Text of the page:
Several elements make up the perfect shot; however, getting the correct draw length is the most significant difference for many.

Compound bows are made to be drawn back at an exact distance, in contrast to traditional bows, which can be pulled back from almost any distance. Moreover, the bows have cams. These are pulleys that aid in drawing and releasing the bowstring.

Draw length for your bow has to be adjusted according to your height, which allows you to draw comfortably and with the highest power and precision.

In this article, we’ll explain how to calculate the ideal draw length while going through a detailed look at how to adjust the draw lengths of the compound bow to suit the bow’s strength, power, and height.

How To Measure Draw Length?


measure draw length


There aren’t rules that can guarantee the ideal draw length. Now, if you’re wondering, what is my draw length? It is determined by your height, size, and weight.

That said, a solid calculation exists that many archers have used for many years. It is called the “Arm Span” method.

It is a good draw length measurement starting point to find the ideal draw length for you. Of course, the best length is that at which you are shooting your best. Therefore, be sure to make changes as needed.

Arm Span Method


arm span method calculation


This method provides a comfortable draw length for most archers. Here’s how to perform an Arm Span:

Stand with your arms stretched out naturally and measure your arm span length in inches.

Ask a person to take your measurement from the tip of your left hand’s middle finger to the end of your right hand’s middle finger.

Divide your length by 2.5, and you’ll have a draw length you can use to draw your compound bow.

How to Adjust your Draw Length?



You can install a broad range of bow cams. They all function to alter/customize drawing length.

The cam you are using will significantly affect how you shoot. The right length can make shooting more enjoyable and improve your shots’ accuracy. So be sure to take note of this vital part of archery.

The following are methods dependent on the composition of the bows for adjusting the draw lengths of a compound bow.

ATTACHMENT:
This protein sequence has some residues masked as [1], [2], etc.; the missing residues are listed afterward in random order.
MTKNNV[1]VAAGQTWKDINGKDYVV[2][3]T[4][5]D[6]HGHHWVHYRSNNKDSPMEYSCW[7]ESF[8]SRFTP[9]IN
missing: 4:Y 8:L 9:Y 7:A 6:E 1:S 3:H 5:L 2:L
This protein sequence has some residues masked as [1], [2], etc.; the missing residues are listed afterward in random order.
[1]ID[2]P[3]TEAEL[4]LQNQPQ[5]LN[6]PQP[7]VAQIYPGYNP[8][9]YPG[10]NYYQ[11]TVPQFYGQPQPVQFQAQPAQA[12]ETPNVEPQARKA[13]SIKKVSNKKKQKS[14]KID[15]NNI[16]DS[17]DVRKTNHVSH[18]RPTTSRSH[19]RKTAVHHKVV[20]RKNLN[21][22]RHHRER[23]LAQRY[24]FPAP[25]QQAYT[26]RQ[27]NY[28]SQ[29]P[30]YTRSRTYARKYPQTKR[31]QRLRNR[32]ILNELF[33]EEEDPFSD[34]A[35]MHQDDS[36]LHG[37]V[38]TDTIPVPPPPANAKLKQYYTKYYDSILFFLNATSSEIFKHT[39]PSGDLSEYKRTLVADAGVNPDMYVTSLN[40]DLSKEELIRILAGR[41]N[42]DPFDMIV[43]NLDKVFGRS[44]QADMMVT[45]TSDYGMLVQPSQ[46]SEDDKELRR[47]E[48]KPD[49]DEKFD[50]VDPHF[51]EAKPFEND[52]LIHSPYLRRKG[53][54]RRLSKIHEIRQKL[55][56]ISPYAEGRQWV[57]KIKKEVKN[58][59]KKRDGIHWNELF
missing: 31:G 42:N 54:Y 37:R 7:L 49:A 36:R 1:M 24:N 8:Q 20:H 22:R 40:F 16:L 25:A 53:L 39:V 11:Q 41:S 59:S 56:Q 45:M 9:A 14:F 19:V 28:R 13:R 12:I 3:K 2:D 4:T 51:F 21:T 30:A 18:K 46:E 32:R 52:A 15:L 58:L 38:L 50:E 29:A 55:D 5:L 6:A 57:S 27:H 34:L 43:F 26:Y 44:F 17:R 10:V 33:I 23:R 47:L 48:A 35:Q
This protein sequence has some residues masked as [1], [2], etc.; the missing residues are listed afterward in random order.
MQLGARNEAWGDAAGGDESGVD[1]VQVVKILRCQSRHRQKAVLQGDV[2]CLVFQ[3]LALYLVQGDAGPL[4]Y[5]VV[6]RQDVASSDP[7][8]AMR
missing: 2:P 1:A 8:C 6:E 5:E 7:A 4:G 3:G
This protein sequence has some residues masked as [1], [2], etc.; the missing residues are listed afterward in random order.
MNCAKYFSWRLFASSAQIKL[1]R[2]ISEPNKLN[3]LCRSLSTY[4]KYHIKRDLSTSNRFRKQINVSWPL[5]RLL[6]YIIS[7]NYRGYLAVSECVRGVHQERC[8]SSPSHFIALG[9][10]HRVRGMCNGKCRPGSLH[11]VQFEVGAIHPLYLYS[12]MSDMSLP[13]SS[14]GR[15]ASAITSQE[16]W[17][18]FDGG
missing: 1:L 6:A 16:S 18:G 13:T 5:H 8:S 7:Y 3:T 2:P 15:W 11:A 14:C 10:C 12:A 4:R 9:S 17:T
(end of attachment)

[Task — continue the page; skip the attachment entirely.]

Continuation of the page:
Adjustable Bow Cams


adjustable bow cams


The adjustable cam system is excellent for archers just beginning their careers who aren’t sure of their drawing length. They let the archer alter their length by using a hexagonal wrench without pressing the compound bow. Based on the compound bow, adjustable cams permit archers to adjust anything from 3 to 13 inches.

Draw Length-Specific Bows for Cams


length specific bow cams


They make use of specific cams that deliver various drawing lengths. In this instance, the archer must purchase the right cam and then mount the cam to alter the draw length.

Changing the cam on a compound bow is a bit difficult as it requires the bow to be pressed. If the archer is not certified to perform the job, the archer must get this done in their local pro shop.

Modular Bow Cams


Modular Archery Bow cams


They have drawn length-specific components that adjust to accommodate archers of different sizes. Modular Cams can be changed using a hexagonal wrench and can be done without pressing the compound bow. Although some companies offer lifetime module modifications, most new modules must be purchased.

Comfortable Draw Length and Weight

Many archers have stated that their most relaxed draw weight and length require using about 75 percent of their strength. If you’re using an overbowed bow, it’ll be only a couple of shots before you’re exhausted, and your practice will end. When your upper and back strength increase, you can extend your draw to make a more efficient shot.

Here is a general overview concerning weight, which will give you an idea of the most common draw weight. Make sure you follow this as a general guideline and adjust accordingly until your bow feels comfortable.

– Children weighing 45 to 70 pounds – between 10 and 15 pounds are the most common draw weight.
– Children aged 70 to 100 pounds- 15 to 30 pounds are the most common draw weight.
– Small-frame girls and boys ranging from 100 to 130 pounds to 30 to 40 pounds are the common draw weight.
– Women with large frames and boys weighing 130-150 pounds – 40 to 55 pounds are the common draw weight.
– Men who weigh between 150 to 180 pounds – 45 and 65 pounds are considered the common draw weight.
– Men weighing 150 to 180 pounds setting bows for hunting or 3d archery – 50 to 70 pounds is the common draw weight.
– Muscular and large frame men – 65 to 80 pounds are the common draw weight.


There’s no one-size-fits-all length, and many prefer to adjust independently. So, follow the above advice and adjust the draw length according to the above guidelines.